Influence of surface coatings on cutting efficiency and cyclic fatigue of nickel-titanium rotary endodontic files in artificial canals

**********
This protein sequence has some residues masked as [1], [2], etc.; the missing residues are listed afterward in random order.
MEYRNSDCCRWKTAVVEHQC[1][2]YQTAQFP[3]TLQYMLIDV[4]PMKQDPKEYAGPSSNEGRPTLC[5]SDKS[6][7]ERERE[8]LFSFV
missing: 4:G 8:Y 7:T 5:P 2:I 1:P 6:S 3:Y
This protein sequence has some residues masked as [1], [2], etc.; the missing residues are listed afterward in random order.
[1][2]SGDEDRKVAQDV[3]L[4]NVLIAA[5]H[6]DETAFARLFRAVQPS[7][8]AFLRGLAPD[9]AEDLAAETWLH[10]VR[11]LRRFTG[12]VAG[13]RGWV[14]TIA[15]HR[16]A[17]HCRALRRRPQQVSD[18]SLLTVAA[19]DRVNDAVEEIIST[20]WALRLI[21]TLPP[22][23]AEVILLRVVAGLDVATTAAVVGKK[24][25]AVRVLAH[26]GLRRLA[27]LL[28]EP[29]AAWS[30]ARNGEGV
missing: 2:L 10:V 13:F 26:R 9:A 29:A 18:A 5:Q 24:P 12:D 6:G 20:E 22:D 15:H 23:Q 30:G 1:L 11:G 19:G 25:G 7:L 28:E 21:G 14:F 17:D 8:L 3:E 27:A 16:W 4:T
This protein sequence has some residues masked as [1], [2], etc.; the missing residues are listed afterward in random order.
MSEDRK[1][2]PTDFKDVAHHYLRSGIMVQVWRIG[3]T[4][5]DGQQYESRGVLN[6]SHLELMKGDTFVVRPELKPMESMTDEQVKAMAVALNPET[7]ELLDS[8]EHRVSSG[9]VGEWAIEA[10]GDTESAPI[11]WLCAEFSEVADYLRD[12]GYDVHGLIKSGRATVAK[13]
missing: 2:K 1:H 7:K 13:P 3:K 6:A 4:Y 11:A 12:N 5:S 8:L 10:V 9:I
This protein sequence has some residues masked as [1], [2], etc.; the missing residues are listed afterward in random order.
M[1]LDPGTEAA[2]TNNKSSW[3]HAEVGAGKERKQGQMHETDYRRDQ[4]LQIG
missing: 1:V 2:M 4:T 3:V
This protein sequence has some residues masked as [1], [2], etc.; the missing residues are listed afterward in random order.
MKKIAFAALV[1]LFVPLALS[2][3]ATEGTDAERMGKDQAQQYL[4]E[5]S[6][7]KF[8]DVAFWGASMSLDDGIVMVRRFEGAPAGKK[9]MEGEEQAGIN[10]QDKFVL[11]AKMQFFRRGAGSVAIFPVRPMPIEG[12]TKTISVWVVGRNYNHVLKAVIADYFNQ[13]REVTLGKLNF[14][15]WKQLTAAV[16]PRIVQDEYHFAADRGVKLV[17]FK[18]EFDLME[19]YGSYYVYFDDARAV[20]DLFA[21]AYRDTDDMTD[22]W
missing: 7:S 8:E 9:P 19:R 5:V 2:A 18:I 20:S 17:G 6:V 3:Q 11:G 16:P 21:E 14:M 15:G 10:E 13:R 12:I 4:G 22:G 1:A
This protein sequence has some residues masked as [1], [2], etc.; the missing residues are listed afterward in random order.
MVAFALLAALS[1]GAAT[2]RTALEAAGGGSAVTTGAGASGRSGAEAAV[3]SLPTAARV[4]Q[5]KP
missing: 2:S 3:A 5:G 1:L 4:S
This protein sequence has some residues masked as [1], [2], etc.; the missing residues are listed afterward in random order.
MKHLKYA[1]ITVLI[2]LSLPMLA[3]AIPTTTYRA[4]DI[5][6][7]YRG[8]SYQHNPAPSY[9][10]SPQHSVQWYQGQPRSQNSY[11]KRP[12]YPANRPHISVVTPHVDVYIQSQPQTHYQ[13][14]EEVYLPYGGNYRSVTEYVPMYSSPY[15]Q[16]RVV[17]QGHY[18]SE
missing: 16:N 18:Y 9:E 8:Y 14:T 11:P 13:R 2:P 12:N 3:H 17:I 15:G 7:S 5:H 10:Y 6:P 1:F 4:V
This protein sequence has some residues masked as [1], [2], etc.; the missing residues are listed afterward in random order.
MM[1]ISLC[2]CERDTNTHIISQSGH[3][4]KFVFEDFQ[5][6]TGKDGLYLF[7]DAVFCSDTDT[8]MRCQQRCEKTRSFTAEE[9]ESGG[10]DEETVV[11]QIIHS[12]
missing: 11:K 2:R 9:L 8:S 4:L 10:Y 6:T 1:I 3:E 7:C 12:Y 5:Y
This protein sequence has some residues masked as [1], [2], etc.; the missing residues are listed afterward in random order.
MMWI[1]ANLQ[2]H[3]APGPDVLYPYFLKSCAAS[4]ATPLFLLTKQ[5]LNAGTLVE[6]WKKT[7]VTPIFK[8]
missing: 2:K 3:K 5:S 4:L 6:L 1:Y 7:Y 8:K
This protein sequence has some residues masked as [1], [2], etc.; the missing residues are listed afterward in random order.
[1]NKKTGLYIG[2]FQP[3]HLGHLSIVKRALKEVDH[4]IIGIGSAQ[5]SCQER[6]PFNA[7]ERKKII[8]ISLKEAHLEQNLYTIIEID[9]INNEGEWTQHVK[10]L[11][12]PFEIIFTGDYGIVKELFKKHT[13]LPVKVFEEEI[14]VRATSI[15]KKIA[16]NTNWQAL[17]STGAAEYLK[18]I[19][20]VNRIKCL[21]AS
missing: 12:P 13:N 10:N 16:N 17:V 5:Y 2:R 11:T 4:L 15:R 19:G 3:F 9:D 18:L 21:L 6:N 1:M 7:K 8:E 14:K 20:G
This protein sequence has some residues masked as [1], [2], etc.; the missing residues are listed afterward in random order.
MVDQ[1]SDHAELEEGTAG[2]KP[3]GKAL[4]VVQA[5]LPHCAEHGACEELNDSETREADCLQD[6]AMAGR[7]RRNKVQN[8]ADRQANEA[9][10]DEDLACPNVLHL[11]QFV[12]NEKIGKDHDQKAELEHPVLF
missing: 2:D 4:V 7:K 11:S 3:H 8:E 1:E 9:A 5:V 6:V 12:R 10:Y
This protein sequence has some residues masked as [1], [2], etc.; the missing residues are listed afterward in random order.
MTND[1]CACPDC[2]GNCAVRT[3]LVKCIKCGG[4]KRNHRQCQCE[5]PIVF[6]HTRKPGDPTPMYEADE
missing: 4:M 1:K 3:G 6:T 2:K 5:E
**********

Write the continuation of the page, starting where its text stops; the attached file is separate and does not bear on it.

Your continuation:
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Since the endodontic files were introduced in the late 1980s, NiTi showed enhanced performance in root canal instrumentation when compared to stainless steel files. It was reported that NiTi files had a higher tendency to break inside root canals compared to stainless steel files. The aim of this research was to evaluate the cutting efficiency and the cyclic fatigue of Protaper® endodontic files and EndoSequence® endodontic files when their surface character was modified through coating the files with two types of silanes, as “dry” lubricants. The first coating was Octadecylsilane and the second was (3- Hepta-fluoroisopropoxy)propylsilane. Each file type was devided into 3 groups. A specially designed platform was made to test the cutting efficiency of 120 edodontic files in custom made epoxy resin blocks using a universal testing machine and an endodontic motor. The files rotated at 300rpm and were introduced into the blocks at 10mm/minute. Weight of the blocks was measured before and after testing and weight difference was recorded, maximum and minimum load that the files were subjected to during testing were measured and load difference was recorded. In the second part of this research 72 files were tested for cyclic fatigue in a specially designed platform that was built for this purpose. Files were tested with water flowing through a bent glass tube to flush away any resulting debris generated during testing. Files were rotated inside the tubes at 300rpm. Time to fracture, length of broken parts was recorded, and maximum strain amplitudes (MSA) were calculated. Broken files were examined under scanning electron microscope (SEM) to evaluate their broken edges. The results did not show significant difference in cutting efficiency between groups, this is acceptable since the coating was considered a monomolecular layer limited to the surface of the files, with no changes to the core properties or the cross section of the files. Results also did not show significant difference in the number of cycles to failure or length of broken part between the groups. EndoSequence® files broke at lower MSA than Protaper® files, because of the thinner diameter at which EndoSequence® files failed.